Expanding cell phone coverage in Woodstock is a challenge

Expanding cellular and broadband service through the western end of town is not an easy proposition, a wireless consulting company representative told the Woodstock Town Board at its June 18 business meeting. “The topography of the area that makes it beautiful makes it difficult to get cell coverage,” said Brendan Delaney of Advanced Network Services in Albany.

Adding to the difficult terrain is the lower population as the cell signal fades west of Bearsville, making providers think hard about complex studies and designs to provide coverage. “All that costs additional time and money for the carriers,” Delaney said. “There are not enough people.”

Population is the same issue for high-speed internet access in the home, he said. His firm has determined there is fiber-optic cable running through town on the utility poles, but it is less accessible to the more rural parts of town. The hurdle is the so-called last mile, the stretch between the lines on the road and the home, he explained. Providers do not consider it cost-effective to connect homes to the main lines if there aren’t a lot of customers.


To get cell coverage in the western part of town in any reliable way will likely require multiple lower-power transmission sites mounted on utility poles because the line-of-sight nature of cell signals make a traditional 200-foot-tall tower ineffective. “That’s what’s going to get you into the hollows,” Delaney said.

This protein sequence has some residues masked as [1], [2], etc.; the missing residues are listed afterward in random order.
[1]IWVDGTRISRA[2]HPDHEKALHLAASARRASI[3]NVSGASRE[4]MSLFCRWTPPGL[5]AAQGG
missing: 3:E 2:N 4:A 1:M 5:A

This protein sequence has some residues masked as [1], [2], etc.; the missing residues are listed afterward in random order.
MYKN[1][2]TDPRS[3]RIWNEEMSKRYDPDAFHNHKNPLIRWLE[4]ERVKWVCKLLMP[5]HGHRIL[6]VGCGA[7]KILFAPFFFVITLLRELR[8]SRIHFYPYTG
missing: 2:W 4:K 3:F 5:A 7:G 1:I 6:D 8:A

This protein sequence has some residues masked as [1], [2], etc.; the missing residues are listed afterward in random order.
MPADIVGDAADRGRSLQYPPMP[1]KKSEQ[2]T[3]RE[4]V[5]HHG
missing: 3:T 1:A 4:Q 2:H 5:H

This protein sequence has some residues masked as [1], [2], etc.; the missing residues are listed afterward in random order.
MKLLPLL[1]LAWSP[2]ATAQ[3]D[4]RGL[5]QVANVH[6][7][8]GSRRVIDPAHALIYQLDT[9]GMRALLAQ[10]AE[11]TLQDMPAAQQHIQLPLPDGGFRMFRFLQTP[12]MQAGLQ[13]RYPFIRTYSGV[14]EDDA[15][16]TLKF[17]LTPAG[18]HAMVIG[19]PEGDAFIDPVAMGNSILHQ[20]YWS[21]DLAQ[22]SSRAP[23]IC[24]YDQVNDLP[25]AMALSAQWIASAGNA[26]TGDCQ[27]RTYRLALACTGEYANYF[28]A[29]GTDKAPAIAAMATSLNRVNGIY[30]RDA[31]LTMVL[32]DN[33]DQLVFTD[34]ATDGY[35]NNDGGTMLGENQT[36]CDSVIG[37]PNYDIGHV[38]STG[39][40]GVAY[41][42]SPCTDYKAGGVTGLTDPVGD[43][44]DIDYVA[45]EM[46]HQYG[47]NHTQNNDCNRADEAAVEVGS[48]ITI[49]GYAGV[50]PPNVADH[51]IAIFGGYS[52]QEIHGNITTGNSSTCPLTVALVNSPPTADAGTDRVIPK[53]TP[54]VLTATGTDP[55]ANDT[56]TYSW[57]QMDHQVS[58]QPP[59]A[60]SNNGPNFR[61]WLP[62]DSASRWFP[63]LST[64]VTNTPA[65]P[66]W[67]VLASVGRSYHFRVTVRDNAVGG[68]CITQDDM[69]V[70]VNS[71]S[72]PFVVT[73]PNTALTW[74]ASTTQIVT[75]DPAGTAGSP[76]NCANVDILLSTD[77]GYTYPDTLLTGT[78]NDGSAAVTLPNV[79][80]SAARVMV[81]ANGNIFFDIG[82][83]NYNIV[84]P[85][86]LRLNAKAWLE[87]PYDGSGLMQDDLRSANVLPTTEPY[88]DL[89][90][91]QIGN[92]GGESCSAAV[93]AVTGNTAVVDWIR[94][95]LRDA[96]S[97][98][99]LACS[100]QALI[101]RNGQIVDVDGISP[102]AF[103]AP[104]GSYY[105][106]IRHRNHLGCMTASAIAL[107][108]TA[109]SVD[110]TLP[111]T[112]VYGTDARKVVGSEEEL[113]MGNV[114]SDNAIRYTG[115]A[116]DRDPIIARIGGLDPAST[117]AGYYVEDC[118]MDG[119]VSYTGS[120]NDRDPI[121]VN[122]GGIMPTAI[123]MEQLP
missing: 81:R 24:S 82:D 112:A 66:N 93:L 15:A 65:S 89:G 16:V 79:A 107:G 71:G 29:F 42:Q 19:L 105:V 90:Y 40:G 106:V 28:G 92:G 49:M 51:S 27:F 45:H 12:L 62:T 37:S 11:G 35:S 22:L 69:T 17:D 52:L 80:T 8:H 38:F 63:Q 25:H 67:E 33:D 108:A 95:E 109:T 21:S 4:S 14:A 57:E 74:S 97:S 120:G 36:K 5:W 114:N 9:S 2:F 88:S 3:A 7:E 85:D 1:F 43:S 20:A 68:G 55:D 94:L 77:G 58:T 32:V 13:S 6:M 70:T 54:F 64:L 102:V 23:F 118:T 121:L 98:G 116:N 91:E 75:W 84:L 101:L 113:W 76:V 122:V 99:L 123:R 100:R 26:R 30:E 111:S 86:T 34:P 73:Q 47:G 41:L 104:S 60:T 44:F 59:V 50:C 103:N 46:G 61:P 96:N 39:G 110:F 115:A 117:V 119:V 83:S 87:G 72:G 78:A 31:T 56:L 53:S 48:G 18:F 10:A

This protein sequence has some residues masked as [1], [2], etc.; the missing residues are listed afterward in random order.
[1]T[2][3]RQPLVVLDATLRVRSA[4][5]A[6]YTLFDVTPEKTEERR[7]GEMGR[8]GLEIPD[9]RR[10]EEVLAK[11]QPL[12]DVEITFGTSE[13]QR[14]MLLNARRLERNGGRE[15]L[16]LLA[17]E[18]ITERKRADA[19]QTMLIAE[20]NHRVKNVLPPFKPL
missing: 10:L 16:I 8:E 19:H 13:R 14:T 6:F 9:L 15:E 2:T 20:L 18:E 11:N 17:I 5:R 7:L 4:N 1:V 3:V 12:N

He suggested the town hire a firm like his Advanced Network Services to conduct a feasibility study to come up with ways to extend service. The company conducting the study can then act as a liaison between the town and carriers to create a network.

Responding to a concern from residents about the health effects of 5G, the newest wireless technology, Delaney said it likely won’t be rolled out to a community Woodstock’s size for 8-10 years. There may be a version of 5G that works on the same frequency as current wireless technology, buy the extreme high speeds require higher frequencies that don’t travel as far, so are suited for more urban settings, he said.

Delaney said he is not overly concerned about electromagnetic radiation dangers of current technology.

“Of everything available today, I have not found studies that give me pause,” he said.

A new committee was formed to address communications matters with Jerry Washington as temporary chair. The meeting schedule has not been announced.

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